As the world progresses, so does literature. It is a process that occures in every field of life, and so we have to keep our steps in check and go along with the flow. Today, publishers all over the world look for character. They need stories driven by character, motives, expressions, dialogue.
Narrative, albeit an essential part of your story is not its backbone. I believe it's character.
Everything that happens in the story, happens through the character - so why not make your character the focal point of your story. Often, we come up with characters that are one-sided and fake and thus, the story (no matter how engaging the plot) becomes mundane.
This column will help you bring your characters to life.
Sketch the Character In Your Mind
The first thing you need to do, is to draw away from your story for a little while and brainstorm. Think. What would you be interested in reading about? This is the time to take a paper and pen write down important things: name, gender, height, build, face, hair etcetra.
This list is essential for you. You need to know all the details about your character. Remember, none of these details are very important to a story - they are to help you. You don't need to include these into your story at all.
Give them a Personality
Personality is essential. You always hear about characterization. Well! This is it! Your characterization depends solely on how well the personality of your character effects every thing he does in your story. Here, is where you let go of your reigns and just gallop - let your mind run free.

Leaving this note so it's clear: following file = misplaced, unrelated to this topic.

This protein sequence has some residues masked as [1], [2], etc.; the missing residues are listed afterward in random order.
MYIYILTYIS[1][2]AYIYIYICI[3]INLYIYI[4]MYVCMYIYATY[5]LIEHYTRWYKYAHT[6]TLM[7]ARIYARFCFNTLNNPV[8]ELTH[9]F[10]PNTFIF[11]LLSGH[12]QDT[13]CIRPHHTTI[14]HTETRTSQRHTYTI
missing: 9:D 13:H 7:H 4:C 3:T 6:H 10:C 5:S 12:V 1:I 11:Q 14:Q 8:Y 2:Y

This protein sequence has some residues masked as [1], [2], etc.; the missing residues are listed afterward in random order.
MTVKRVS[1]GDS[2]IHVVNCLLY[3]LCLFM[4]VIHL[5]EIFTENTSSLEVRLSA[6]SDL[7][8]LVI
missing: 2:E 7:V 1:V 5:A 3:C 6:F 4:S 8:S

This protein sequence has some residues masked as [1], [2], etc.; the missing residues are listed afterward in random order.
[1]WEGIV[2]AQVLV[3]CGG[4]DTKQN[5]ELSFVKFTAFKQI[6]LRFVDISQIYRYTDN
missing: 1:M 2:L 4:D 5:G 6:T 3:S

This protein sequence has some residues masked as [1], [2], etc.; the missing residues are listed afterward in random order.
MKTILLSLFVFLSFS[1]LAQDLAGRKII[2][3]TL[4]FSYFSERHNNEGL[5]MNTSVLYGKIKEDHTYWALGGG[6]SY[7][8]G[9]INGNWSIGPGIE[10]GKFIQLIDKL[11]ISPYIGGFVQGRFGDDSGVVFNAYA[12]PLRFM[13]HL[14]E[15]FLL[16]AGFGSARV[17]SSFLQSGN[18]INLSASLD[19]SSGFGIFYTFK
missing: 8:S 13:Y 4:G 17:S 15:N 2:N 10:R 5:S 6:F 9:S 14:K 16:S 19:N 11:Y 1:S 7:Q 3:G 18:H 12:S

Be the most creative you can be: people are such weirdos! Incorporate them into your character.
Is the character sadistic? Is it gloomy? Does every little thing in life make it cringe? I have a protagonist who washes his hand ten times. He's a germ freak. It's interesting to read about him! I have a Catholic perfectionist who killed her husband because he was gay - all character driven.
The possibilities are endless:
- a woman who has never seen the light of day.
- a man with an obession with cats and a library dedicated to the knowledge of these species.
- an accountant whose life long dream has been - bullfighting.
- a congrassman who enjoys shipments of dog meat from China.
- an insane man who wants to wage war on Ants.
I could keep rambling forever!
This the part I truly love and enjoy. It brightens the whole story. Gives it color and spark. These little tidbits: habits, quirks etcetra give life to your character.
Introduce your Character
Introduction of the character is essential and people mess this part up - alot!
The introduction must flow with the story perfectly. Never distract the reader. Lists - are the most terrible.
Example A: Charlie was a sweet, good kid, dark brown hair, blue eyes, 5 feet 10' inches, 150 lbs, thin and scrawny and he loved the Beatles - Who would want to read this?
Example B: Charlie was an old-fashioned 'Mommas boy', as his friends often teased him. Unlike his mates, he had never had a flair for contemporary music and favored a more classic taste. The walls in his room were covered with posters of The Beatles. Their albums were stacked on his shelves one over the other, encased in plastic wraps like a treasured collection. On the whole, he was average Joe: hair that fenced on dark brown and black, blue inquisitve eyes, average height and a build that clearly showed he had never exercised. - This paragraph tells you everything you need to know. It draws you in, makes you empathize, makes the person more human and you - more attached.
Let the Character Move the Story Forward
Remember, once the character has been established, the story and plotline greatly depends on the actions of your character. Your dialogue, your narrative, your emotion - it all must reflect the character.
The main decisions should not be made by fate or chance - they should be made by your character.
I hope this helps anyone who wants to characterize better!
Please, take your time and don't rush your stories.
Let them develop with you.